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Date of Award

2-2014

Document Type

Campus Access

Degree Name

Doctor of Philosophy (PhD)

Degree Program

Anthropology

First Advisor

Arthur S. Keene

Second Advisor

Gary D. Malaney

Third Advisor

H. Martin Wobst

Subject Categories

Education | Social and Cultural Anthropology

Abstract

This dissertation addresses the questions: What is the impact of neoliberal education on the development of civic identity in college students? What are the limitations and the potential of service-learning to support students to become agents of change within the context of neoliberal education and corporate education reform? How do the students navigate the complexity of the development of their civic identities within this context and to what extent do they either challenge or reproduce (or both) existing social and political structures and develop the skills they need to enact their vision of change? In a climate of increasing corporatization and standardization of education that continues to more narrowly define what it means to teach and learn across the K-16 spectrum, the future of democracy demands an exploration of what kinds of civic actors such a system is producing.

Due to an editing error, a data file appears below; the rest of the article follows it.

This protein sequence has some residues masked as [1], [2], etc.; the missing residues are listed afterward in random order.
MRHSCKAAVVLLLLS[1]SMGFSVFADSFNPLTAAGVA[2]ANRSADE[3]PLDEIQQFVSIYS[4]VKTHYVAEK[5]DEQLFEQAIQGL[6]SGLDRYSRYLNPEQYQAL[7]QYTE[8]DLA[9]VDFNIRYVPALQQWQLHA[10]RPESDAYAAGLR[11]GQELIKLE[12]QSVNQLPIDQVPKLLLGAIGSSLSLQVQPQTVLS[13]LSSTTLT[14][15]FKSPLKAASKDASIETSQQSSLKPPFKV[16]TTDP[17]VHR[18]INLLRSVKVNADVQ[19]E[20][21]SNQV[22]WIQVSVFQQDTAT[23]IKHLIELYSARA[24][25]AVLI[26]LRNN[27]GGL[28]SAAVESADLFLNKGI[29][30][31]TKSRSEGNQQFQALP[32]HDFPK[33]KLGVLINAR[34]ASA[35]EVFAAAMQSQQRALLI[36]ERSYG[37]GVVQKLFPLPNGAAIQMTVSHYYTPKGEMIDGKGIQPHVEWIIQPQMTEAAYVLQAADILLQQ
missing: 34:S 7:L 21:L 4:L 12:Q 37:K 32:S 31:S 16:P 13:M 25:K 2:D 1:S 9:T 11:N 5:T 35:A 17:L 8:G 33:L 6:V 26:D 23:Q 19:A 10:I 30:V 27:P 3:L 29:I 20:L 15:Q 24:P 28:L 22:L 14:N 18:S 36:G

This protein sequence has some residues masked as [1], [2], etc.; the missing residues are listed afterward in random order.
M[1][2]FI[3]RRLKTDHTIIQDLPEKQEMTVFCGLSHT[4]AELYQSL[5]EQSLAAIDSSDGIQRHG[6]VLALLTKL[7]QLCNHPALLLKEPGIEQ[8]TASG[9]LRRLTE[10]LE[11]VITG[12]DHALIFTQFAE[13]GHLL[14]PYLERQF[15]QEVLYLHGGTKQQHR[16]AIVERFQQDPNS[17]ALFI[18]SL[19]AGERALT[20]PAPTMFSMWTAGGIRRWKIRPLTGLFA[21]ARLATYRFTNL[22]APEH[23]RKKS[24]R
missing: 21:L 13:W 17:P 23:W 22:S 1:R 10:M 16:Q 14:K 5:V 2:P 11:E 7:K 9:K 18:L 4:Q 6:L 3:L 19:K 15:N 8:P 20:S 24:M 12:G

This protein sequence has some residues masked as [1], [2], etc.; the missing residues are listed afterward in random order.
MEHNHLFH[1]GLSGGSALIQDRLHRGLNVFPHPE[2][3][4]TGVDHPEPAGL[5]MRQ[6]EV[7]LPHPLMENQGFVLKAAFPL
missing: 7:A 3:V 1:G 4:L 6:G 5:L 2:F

Employing an ethnographic sensibility, I examine the trajectories of students in the Citizen Scholars Program at UMass-Amherst (a five course, service based academic leadership program) as they navigate their learning and development as civic actors over the course of two years. I explore themes that emerge in the areas of community, pedagogy, and civic & social selves, and within these examine where the program appears to succeed in helping students to vision change, where it falls short - and how it might better support students to act and to discover a praxis of possibility. In addition, I offer more general recommendations on best practices for effective civic education in the era of neoliberal education reform.

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